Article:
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Everything You Need to Do to Your New Home Before You Move in

Before you start unpacking those moving boxes, make sure these seven projects are checked off the to-do list.

Woman painting a wall red with a roller brush
Consider painting over the stimulating red to a much calmer blue color. 
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This story is part of Home Tips, CNET's collection of practical advice for getting the most out of your home, inside and out.

You've finally found your dream home. Great! That's the exciting part. But now you have to actually move all your stuff, which can be a real pain. 

Combine the stress of moving with the many DIY projects you're likely to take on once you move in and you'll start to feel overwhelmed quickly. Especially if you have to relocate your recently moved-in stuff to put in new flooring or repaint the whole house. To save yourself from madness, consider knocking out these projects and upgrades before pulling up in the moving van.


First things first, paint. Do you hate that purple dining room or the jet black bedroom formerly occupied by a teenager? Best to get it done before you get settled. It may not be as intrusive as flooring updates, but you will have to move all your junk to the middle of the room, provided there's space.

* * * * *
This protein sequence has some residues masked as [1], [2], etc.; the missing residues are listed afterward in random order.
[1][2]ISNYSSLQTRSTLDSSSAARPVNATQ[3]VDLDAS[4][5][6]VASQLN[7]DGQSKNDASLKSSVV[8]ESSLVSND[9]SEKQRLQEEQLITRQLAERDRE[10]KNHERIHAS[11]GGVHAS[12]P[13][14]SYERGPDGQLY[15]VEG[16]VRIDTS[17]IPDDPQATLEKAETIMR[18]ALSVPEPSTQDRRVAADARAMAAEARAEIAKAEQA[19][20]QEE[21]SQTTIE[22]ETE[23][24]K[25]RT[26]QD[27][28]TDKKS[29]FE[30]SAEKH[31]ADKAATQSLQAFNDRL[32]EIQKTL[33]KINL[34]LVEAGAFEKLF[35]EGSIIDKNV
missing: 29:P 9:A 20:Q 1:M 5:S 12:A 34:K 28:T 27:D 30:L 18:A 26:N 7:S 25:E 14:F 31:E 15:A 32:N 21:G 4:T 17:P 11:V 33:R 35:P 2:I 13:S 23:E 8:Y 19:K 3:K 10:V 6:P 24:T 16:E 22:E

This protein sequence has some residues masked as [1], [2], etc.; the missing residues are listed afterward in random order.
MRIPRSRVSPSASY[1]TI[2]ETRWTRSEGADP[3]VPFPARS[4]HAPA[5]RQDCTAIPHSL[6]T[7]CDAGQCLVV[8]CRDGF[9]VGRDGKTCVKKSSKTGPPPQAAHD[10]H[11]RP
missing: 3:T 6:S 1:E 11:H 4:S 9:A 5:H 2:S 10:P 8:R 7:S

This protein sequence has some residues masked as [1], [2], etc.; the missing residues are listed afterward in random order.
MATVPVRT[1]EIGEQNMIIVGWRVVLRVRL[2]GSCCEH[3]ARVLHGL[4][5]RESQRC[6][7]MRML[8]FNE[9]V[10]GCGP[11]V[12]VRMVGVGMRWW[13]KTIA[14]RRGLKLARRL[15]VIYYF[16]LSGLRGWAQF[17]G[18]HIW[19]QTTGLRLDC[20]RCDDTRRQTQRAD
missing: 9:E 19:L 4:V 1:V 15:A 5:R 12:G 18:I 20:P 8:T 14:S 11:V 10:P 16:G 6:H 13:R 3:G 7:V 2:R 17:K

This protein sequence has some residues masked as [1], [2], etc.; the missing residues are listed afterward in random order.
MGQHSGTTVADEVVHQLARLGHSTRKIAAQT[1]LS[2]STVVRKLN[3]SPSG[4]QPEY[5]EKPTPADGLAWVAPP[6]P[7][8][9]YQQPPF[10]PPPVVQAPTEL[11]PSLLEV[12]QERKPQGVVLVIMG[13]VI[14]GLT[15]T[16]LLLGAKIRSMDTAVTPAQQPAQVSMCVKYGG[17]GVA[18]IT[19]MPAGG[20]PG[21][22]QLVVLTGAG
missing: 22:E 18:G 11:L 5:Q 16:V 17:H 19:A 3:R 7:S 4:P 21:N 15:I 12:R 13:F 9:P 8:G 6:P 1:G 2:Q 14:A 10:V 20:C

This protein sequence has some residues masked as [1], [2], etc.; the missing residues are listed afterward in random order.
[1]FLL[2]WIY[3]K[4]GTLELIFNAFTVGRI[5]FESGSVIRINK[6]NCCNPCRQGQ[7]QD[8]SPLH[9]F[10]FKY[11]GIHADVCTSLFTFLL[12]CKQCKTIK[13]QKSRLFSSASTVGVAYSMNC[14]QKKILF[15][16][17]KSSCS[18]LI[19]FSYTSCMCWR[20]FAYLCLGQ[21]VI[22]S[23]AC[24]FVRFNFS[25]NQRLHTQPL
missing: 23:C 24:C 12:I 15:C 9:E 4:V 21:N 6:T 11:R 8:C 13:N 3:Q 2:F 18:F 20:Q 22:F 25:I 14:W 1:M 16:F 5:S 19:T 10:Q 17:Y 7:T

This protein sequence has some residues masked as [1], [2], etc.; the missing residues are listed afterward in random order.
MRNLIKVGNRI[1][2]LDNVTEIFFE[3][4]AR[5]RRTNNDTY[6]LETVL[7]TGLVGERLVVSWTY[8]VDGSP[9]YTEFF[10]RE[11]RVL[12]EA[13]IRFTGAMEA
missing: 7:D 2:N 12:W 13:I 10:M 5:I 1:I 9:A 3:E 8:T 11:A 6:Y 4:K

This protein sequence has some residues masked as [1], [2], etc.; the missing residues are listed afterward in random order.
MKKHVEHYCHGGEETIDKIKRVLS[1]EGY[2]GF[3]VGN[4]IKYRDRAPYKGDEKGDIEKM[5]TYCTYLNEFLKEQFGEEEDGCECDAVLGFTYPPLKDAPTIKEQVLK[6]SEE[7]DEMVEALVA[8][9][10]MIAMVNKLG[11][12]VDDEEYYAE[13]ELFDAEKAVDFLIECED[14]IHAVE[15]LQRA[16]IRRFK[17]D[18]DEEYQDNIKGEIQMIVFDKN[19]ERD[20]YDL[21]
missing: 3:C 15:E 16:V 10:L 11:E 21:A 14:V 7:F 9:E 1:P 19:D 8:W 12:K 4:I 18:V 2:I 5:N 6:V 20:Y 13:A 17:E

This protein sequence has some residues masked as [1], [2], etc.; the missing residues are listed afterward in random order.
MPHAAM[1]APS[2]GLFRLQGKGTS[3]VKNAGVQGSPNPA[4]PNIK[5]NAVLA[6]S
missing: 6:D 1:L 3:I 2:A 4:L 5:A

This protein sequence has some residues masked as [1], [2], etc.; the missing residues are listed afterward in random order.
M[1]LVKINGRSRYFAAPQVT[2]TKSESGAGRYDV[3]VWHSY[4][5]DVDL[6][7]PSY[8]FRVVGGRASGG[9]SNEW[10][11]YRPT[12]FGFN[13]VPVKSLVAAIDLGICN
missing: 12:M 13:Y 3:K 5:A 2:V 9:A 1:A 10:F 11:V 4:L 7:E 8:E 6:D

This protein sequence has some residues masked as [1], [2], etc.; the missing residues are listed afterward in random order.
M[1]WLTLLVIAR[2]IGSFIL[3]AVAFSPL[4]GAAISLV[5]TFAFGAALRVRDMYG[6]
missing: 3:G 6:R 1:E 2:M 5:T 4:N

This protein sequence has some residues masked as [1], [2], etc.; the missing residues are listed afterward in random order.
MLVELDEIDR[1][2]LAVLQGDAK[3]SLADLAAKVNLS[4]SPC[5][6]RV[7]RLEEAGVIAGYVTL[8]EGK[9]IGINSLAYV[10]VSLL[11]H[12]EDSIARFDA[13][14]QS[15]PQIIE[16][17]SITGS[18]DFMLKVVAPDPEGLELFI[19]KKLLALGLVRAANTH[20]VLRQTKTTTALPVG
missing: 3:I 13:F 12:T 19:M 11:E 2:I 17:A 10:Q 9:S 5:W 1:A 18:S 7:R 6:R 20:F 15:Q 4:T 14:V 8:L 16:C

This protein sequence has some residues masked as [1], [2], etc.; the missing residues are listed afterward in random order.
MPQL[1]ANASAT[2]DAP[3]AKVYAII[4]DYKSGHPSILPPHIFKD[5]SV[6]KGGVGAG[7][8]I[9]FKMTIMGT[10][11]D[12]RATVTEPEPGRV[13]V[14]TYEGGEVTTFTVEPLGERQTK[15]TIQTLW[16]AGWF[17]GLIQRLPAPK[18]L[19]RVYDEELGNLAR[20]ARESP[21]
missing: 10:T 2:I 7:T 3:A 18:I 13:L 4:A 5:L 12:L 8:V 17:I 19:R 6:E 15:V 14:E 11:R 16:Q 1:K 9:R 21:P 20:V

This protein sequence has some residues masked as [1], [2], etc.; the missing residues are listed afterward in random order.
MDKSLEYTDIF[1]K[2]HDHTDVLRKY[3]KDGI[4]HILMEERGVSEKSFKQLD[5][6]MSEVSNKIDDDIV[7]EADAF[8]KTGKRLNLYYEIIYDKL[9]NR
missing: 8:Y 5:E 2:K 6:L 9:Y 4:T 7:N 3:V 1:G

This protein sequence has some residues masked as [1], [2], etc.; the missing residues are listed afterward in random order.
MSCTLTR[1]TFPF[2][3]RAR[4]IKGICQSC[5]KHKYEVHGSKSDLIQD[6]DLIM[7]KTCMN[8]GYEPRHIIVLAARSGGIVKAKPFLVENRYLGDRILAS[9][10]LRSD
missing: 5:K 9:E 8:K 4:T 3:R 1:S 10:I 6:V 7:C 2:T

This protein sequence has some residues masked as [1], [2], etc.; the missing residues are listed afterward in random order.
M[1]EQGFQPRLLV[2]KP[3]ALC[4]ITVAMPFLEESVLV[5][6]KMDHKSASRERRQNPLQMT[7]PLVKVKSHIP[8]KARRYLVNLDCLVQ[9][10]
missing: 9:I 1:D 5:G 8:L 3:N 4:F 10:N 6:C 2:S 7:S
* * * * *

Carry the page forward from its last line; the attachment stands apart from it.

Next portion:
Also, paint sprays and splatters, so if you do have belongings in the room you'll need additional protection with plastic sheeting or drop cloths. I like to paint walls or rooms before doing flooring updates so you don't have to be as concerned with getting paint on your new floors.

Man putting down new hardwood flooring

If you're going to replace or refinish an existing floor, you definitely want to get that done before moving in.

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Flooring replacement

Everything in your house that isn't attached to a wall is going to take up floor space. If you're going to replace or refinish an existing floor, you definitely want to get that done before moving in. Anyone that you hire to do the work will require the affected rooms to be empty, so there's no reason to fill them up beforehand.

Even if you do the work yourself, you'll need to shuffle your belongings around, and that will drastically lengthen the time it takes to complete the project and make it harder on yourself. 

Major updates

If you're buying a home that is a bit dated and needs major updates to core systems like plumbing or electric, you might consider getting these projects done before your move.

If you do have major updates taking place, there's a fair chance the work involved will include cutting out sections of drywall or flooring to make pathways for updated pipes or wiring. The demo and subsequent drywall repairs will create quite a bit of dust, so you'll also likely be painting walls or repairing flooring. 

Man working with a power drill

Cutting out sections of drywall can create a lot of dust, which might require you to repaint walls or repair flooring.